I Don’t Want to Go to School: Helping Children Cope with Separation Anxiety (Let’s Talk).  Nancy Pando.  (Younger children)

Trichotillomania

Parents:

The Hair-Pulling Problem: a Complete Guide to Trichotillomania. Fred Penzel

Help for Hair Pullers: Understanding and Coping with Trichotillomania. Nancy Keuthen, et al

Obsessive-Compulsive Disorder

Parents:

*Freeing Your Child from Obsessive-Compulsive Disorder: a Powerful, Practical Program for Parents of Children and Adolescents. Tamar Chansky

*Talking Back to OCD: The Program That Helps Kids and Teens Say “No Way” — and Parents Say “Way to Go.”  John March

Helping Your Child with OCD: a Workbook for Parents of Children with Obsessive-Compulsive Disorder. Lee Fitzgibbons & Cherry Pedrick

Obsessive-Compulsive Disorder: New Help for the Family. Herbert Gravitz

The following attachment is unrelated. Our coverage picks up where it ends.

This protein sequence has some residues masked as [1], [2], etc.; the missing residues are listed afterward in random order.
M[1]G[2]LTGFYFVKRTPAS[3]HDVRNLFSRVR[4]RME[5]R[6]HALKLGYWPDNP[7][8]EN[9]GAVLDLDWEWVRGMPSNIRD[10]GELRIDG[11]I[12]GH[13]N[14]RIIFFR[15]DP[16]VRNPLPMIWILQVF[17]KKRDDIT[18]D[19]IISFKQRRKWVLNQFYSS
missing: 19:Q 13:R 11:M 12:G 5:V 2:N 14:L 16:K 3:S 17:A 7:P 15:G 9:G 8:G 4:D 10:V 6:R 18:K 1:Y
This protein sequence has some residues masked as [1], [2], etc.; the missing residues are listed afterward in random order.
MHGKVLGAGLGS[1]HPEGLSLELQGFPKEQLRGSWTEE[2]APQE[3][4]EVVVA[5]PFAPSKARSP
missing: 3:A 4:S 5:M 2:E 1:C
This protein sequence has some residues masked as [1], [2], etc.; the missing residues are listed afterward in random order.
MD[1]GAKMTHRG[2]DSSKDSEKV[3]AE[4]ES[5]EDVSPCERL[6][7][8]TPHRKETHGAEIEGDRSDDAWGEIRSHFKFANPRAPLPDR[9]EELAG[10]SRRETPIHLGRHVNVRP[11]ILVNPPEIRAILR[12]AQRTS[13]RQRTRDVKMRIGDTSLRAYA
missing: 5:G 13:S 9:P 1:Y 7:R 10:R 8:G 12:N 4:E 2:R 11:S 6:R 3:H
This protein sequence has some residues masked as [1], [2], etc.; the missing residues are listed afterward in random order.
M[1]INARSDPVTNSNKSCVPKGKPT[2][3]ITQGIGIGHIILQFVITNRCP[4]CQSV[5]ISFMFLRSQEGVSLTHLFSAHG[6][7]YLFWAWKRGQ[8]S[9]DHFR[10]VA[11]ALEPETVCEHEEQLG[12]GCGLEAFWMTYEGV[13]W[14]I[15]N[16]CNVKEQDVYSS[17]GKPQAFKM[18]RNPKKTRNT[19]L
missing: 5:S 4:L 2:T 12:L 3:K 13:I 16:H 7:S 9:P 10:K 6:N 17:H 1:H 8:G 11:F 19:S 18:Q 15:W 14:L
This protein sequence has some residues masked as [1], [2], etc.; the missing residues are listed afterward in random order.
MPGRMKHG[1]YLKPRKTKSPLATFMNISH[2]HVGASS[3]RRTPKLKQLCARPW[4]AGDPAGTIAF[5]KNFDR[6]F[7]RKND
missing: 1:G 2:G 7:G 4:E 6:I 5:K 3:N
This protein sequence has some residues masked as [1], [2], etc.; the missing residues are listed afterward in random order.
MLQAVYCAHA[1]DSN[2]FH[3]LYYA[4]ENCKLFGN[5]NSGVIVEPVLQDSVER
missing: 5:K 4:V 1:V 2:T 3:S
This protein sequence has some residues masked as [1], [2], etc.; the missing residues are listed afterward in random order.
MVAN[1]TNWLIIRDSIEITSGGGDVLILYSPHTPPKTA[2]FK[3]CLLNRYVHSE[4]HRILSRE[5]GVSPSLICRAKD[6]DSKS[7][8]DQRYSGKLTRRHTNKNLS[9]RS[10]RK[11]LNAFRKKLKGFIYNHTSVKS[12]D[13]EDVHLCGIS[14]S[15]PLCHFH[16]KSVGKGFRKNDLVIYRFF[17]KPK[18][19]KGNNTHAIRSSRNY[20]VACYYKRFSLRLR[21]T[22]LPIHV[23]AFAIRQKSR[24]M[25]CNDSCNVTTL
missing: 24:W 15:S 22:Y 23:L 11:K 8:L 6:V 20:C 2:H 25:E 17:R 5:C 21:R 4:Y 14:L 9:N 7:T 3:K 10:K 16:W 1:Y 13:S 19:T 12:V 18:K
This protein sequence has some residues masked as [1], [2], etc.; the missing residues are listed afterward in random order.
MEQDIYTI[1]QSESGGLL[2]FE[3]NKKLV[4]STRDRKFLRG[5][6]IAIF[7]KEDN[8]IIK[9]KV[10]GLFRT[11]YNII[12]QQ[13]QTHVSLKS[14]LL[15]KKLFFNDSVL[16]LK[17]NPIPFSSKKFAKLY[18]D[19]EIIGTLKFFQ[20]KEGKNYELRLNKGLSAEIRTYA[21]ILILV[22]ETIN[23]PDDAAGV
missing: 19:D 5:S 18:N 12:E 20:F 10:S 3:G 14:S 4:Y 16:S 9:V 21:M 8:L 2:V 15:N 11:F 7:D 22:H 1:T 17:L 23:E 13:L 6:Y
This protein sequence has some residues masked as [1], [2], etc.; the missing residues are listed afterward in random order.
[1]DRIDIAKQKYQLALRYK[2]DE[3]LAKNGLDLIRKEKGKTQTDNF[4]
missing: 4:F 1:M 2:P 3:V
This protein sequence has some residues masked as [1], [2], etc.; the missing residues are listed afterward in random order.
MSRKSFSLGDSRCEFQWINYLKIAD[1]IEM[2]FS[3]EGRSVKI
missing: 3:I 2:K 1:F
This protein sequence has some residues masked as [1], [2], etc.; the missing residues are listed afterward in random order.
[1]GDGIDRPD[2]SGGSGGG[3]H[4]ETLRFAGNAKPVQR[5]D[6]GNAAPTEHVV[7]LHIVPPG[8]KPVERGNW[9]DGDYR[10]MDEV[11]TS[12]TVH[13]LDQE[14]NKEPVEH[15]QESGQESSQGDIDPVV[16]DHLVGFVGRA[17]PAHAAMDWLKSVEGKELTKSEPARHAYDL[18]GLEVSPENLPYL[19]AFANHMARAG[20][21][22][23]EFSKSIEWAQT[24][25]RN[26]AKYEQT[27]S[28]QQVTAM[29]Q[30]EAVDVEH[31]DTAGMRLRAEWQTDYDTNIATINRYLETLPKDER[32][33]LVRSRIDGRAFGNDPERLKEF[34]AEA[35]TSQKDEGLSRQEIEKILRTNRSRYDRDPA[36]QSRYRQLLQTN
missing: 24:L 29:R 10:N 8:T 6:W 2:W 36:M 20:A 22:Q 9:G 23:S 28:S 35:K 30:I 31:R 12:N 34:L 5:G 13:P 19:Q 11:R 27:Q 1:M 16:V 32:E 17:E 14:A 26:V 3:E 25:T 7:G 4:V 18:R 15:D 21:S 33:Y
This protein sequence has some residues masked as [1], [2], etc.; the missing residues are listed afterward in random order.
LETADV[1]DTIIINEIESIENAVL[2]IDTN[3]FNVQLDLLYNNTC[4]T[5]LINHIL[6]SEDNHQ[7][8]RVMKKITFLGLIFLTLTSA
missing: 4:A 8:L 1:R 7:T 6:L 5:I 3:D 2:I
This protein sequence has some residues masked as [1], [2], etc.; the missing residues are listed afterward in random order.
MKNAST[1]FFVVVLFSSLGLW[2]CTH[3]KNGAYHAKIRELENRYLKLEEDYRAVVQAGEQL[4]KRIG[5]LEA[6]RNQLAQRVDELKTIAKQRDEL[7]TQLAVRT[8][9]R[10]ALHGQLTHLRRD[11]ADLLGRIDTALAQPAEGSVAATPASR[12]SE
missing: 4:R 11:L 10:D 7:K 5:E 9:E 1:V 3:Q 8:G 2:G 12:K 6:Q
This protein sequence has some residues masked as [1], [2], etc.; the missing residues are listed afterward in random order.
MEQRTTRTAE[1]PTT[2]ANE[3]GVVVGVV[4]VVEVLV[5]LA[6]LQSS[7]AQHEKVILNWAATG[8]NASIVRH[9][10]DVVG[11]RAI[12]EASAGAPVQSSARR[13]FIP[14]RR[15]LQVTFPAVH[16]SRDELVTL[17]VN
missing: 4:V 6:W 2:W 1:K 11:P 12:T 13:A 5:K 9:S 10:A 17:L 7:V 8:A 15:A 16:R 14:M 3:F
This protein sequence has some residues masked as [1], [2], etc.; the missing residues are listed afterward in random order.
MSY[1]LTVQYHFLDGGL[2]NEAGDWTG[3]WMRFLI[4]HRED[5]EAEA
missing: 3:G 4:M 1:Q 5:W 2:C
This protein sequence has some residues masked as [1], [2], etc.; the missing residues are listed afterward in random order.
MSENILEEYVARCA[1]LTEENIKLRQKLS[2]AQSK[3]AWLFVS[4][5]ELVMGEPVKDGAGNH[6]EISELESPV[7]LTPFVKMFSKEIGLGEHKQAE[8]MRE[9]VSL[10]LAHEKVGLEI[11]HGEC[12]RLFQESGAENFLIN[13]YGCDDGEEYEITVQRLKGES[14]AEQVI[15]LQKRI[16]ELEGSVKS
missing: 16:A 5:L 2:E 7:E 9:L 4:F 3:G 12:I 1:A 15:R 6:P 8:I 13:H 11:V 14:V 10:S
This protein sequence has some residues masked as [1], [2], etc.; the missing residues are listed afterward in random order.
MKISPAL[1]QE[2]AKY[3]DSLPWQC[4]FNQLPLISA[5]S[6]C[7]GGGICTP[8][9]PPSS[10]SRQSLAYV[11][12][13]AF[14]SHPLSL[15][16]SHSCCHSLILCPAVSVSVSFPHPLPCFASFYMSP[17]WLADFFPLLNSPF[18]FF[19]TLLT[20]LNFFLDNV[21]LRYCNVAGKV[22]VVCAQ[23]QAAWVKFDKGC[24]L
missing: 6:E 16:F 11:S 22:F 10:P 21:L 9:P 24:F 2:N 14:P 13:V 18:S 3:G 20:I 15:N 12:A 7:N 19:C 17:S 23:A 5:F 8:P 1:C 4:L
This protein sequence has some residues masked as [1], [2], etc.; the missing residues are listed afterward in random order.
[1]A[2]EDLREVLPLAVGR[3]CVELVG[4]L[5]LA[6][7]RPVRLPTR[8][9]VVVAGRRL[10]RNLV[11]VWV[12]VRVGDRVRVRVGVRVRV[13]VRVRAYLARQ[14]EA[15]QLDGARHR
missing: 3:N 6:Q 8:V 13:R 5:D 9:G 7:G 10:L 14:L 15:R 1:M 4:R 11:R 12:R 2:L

Obsessive-Compulsive Disorders: a Complete Guide to Getting Well and Staying Well, Fred Penzel, Ph.D.

Obsessive-Compulsive Disorder: Help for Children and Adolescents. Mitzi Waltz

Teaching the Tiger: a Handbook for Individuals Involved in the Education of Students with Attention Deficit Disorders, Tourette Syndrome or Obsessive-Compulsive Disorder. Marilyn Dornbush & Sheryl Pruitt

Children:

**Kissing Doorknobs. Terry Spencer Hesser

*Mr. Worry: a Story about OCD. Holly Niner (younger child)

**What to Do When Your Brain Gets Stuck: A Kid’s Guide to Overcoming OCD (What-to-Do Guides for Kids).  Dawn Heubner 

Blink, Blink, Clop, Clop: Why do We Do Things We Can’t Stop? An OCD Storybook, by E. Katia Moritz, Jennifer Jablonsky, and Rick Geary

Touch And Go Joe: An Adolescent’s Experience of OCD. Joe Wells

**Up and Down the Worry Hill: a Child’s Book about Obsessive Compulsive Disorder and Its Treatment. Aureen Pinto Wagner & Paul Jutton

Relaxation

*Indigo Dreams: Relaxation and Stress Management Bedtime Stories for Children, Improve Sleep, Manage Stress and Anxiety (Indigo Dreams) [AUDIOBOOK]  by Lori Lite

*The Goodnight Caterpillar:  A Children’s Relaxation Story to Improve Sleep, Manage Stress, Anxiety, Anger (Indigo Dreams).  Lori Lite and Kimberly Fox